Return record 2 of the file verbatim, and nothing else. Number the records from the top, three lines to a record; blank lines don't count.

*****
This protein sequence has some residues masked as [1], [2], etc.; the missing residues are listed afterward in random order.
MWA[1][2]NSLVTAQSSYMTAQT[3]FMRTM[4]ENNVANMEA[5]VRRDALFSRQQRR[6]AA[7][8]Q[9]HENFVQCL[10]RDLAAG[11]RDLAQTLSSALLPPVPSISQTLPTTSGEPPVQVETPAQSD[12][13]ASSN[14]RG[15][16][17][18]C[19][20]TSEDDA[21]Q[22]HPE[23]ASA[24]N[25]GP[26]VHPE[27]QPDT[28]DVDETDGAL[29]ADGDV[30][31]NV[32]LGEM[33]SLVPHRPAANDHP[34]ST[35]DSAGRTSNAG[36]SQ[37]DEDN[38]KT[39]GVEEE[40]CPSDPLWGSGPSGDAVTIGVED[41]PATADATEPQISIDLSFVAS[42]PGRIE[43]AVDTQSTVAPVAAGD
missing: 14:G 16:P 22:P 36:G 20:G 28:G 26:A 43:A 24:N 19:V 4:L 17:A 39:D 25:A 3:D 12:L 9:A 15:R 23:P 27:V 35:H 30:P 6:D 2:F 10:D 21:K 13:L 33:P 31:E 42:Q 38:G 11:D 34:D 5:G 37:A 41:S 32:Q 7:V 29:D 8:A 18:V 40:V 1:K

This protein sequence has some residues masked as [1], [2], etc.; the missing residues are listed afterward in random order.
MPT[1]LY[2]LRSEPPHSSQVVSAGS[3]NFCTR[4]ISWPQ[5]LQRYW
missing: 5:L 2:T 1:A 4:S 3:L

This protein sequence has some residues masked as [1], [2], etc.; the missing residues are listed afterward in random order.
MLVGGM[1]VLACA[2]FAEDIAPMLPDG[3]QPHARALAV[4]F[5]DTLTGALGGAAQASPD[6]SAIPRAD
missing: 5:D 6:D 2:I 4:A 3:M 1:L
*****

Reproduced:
This protein sequence has some residues masked as [1], [2], etc.; the missing residues are listed afterward in random order.
MPT[1]LY[2]LRSEPPHSSQVVSAGS[3]NFCTR[4]ISWPQ[5]LQRYW
missing: 5:L 2:T 1:A 4:S 3:L